In this 2008 file photo, veteran journalist and Brandon University chancellor Henry Champ talks politics during a speech at the Victoria Inn. (FILE PHOTO)
Brandon University chancellor and veteran broadcaster Henry Champ died in Washington, D.C. Sunday at the age of 75.
Born in Hartney and raised in Brandon, Champ got his start as a journalist at the Brandon Sun in the early 1960s and was currently serving his second term as chancellor of BU.
"He was passionate about Manitoba and loved where he came from," BU president Deborah Poff said. "For all of his sophisticated ways, as a man who had been all over the world, he was a small-town guy and he loved Brandon University beyond measure — he cared so much for the place."
Poff said in the coming weeks the university will find an appropriate way to honour Champ.
"He had so much vitality and life and a great sense of humour," Poff said. "I am terribly saddened and it is a great loss for the university."
In his first role as the university’s sixth chancellor, Champ, who worked as CBC’s Washington correspondent until 2008, told nearly 250 people at a presentation that he was excited about the opportunity to use his experience from the broadcast world to help the school.
"I loved the job that I had, and I loved my career, but hey, there are things I want to do," Champ told the audience in 2008. "This is just golden, because it serves as a nice centre. I don’t kid myself that I’m going to run the university … but there are things that I may be able to help them with and that’s what I’m looking forward to doing."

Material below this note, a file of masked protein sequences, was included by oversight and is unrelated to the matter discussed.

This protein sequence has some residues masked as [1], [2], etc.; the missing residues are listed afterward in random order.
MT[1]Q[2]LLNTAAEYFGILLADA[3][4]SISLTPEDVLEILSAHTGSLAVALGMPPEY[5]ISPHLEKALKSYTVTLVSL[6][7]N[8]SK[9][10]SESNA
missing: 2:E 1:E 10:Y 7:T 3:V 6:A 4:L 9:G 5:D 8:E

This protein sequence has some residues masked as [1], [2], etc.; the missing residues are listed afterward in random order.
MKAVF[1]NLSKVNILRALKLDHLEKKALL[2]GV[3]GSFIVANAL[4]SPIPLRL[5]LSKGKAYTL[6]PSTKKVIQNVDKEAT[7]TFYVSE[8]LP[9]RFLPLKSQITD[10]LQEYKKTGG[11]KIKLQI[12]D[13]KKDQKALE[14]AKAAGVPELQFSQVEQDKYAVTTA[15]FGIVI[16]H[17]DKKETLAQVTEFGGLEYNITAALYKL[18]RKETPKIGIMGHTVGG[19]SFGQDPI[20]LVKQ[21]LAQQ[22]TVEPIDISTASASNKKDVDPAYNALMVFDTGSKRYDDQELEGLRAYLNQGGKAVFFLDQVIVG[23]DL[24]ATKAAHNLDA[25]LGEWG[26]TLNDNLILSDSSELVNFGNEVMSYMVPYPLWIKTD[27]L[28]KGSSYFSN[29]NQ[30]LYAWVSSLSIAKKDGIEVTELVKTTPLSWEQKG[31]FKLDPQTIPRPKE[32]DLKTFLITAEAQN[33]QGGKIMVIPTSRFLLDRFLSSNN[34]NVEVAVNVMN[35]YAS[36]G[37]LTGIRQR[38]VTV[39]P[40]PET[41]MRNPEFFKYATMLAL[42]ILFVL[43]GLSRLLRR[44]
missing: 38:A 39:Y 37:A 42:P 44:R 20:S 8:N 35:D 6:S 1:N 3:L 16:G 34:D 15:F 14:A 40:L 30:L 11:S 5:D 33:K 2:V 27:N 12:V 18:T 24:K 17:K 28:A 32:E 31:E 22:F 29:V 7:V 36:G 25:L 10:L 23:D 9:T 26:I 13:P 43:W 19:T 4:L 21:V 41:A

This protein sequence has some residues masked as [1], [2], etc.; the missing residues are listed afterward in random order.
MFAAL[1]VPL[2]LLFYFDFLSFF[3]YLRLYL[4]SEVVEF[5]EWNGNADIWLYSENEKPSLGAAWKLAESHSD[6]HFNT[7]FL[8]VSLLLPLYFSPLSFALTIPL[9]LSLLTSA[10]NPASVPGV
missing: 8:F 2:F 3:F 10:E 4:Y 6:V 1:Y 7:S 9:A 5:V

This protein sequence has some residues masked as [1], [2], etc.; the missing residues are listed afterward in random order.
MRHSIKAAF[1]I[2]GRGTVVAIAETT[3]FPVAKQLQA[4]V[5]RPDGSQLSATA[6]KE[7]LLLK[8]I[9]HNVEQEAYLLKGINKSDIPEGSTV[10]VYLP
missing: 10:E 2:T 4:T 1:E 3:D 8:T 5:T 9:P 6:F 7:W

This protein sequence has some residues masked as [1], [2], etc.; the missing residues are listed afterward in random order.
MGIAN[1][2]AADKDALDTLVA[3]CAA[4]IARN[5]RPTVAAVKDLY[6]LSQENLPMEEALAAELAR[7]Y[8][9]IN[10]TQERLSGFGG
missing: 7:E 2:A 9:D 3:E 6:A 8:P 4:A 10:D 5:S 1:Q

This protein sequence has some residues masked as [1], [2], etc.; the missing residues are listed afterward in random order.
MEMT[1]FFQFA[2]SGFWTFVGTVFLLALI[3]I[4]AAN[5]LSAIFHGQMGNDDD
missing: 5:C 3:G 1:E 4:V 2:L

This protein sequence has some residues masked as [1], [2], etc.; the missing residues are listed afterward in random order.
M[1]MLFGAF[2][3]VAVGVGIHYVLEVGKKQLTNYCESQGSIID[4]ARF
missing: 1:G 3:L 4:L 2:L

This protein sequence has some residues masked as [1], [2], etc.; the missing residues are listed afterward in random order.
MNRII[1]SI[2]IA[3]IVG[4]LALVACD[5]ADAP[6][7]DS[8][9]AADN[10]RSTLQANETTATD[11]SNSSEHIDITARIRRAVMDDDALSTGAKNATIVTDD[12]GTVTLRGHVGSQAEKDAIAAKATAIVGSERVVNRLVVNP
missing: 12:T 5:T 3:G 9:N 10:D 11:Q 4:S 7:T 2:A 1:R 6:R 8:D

Champ studied arts at Brandon University in 1957 and 1958, with his first journalism job in the sports department of the Brandon Sun.
"Brandon was the best possible place to grow up. It was a wonderful experience," he said. "I thought the lessons I learned here served me well — although I can’t give any examples — it’s just something I’ve always carried with me."
Champ’s contributions were recognized with a Lifetime Achievement Award from the Radio-Television News Directors Association.
CBC anchor Peter Mansbridge worked with Champ and remembered him as a reporter other journalists could look up to.
"He was your classic old-time journalist," Mansbridge said.
"He’d seen it all, he had this vast knowledge of modern-day journalism still with the mix of sort of the old school."
"For him the drive was to get to the story. To bring forward as much detail as you could to a public who was anxious to hear it," Mansbridge said, adding Champ was always the first to share a good joke and eager to lend his ear — and advice — to young reporters.
"He was the real deal."
Mansbridge also said Champ remained a proud Canadian, even when living in the United States, and that Champ flew the Maple Leaf at his farm outside Washington.
Former CBC national reporter Paddy Gregg said Champ’s no-nonsense approach to news grew from his Manitoba roots.
"Henry Champ was the quintessential western boy," he said.
"He reflected that in his straightforward attitude."
Champ is survived by his wife and five children, the CBC said.
» firstname.lastname@example.org, with files from The Canadian Press
Republished from the Brandon Sun print edition September 24, 2012